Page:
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M. Hassani Tabatabaei , M. Ataei , H. Safar Charati ,
Volume 16, Issue 2 (8 2003)

Statement of Problem: Recently, investigators have presented new methods to reduce polymerization shrinkage of composite resin restorations. It is claimed that more powerful light cure systems associated with a change in radiation patterns, lead to improved mechanical properties and reduced microleakage.

Purpose: The aim of the present study was to evaluate the effects of two curing systems, known as Soft-Start, Pulse-Delay, on microleakage and degree of conversion of composite resin restorations.

Materials and Methods: To evaluate microleakage, dye penetration method in class V cavities was applied. 30 extracted human molars filled with three different curing techniques, namely conventional, Soft-Start and Pulse-Delay, were compared. Degree of conversion was measured by FTIR Spectroscopy method immediately after sample curing. Kruskal- Wallis and Mann-Whitney test were used to compare groups.
Results: The degree of microleakage in enamel and dentin among three groups was not significantly different, however, microleakage in gingival and occlusal walls showed a significant difference among Pulse-Delay curing (P=0.001) and Soft-Start curing (P=0.28) groups, meaning that leakage gingival in wall was significantly higher than occlusal wall. This difference was not significant in conventional group. Moreover, the degree of conversion was not statistically significant among three groups (P-0.909).
Conclusion: Soft-Start and Pulse-Delay curing systems, with a two intensity start curing light, do not provide better marginal adaptation in class V composite resin restorations. It should be mentioned that polymerization degree is not also reduced in these methods.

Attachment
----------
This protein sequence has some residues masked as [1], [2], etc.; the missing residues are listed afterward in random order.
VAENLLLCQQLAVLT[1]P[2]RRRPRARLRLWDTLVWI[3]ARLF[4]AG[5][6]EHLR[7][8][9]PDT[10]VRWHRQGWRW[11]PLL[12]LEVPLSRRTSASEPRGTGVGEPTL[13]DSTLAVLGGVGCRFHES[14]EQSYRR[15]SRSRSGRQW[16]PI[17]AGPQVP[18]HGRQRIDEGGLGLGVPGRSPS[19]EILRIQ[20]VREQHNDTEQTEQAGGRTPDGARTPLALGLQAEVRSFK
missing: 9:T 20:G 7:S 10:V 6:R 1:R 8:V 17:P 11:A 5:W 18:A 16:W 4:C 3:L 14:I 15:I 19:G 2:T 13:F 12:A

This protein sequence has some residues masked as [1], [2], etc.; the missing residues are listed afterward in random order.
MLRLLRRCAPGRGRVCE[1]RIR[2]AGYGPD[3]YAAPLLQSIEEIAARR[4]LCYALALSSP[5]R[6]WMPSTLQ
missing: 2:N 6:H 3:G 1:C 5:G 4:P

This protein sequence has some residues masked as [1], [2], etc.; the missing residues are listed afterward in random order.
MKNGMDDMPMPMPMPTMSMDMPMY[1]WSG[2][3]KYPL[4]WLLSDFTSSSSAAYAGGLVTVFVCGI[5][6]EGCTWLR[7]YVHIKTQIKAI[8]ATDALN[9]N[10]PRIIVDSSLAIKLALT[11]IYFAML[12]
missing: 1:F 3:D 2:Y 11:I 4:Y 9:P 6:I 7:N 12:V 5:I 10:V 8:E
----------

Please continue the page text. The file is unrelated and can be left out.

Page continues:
Pooya Jannati, Mohammad Ebrahimi Saravi, Tahmineh Bamdadian, Farhad Sobouti, Sahar Cheperli, Jamshid Yazdani Charati, Nasrin Khaki, Sahba Amini, Abbas Mesgarani,
Volume 32, Issue 4 (1-2020)

Background and Aims: One of the most important challenges for dentists is providing a crown with appropriate marginal fit and gap. The 135-degree tooth preparation found to have some advantages such as technical ease and appropriate finish line record. Despite the advantages of 135-degree tooth preparation, scant research has been done in this area. Therefore, the aim of this study was to compare 135-degree and deep chamfer tooth preparation on the marginal fit and marginal gap of posterior metal-ceramic crowns.
Materials and Methods: Deep chamfer and 135-degree tooth preparation were performed on the two first mandibular molars with healthy coronal tissue and similar size. Impression was taken from each tooth and 30 crowns were made on each die. The sample plastered with fit checkers were pressed under the force of 40 N for 3 min in a universal testing machine. They were measured and recorded under a loop with 40x power in three points on each aspect. Data were analyzed by Wilcoxon and Kolmogorov-Smirnov tests using SPSS version 24.
Results: The mean marginal fit values in deep chamfer and 135-degree were 48.5417µm and 55.3333 µm, respectively with no statistically significant difference (P>0.05). While the mean marginal gap in deep chamfer (2.4833 µm) was significantly higher (P<0.05) than 135-degree (1.0083).
Conclusion: It can be concluded that the marginal gap by 135-degree’s tooth preparation was lower than that of deep chamfer in metal-ceramic crowns. However, no significant difference in the marginal fit between the deep chamfer and 135-degree tooth preparation was found.

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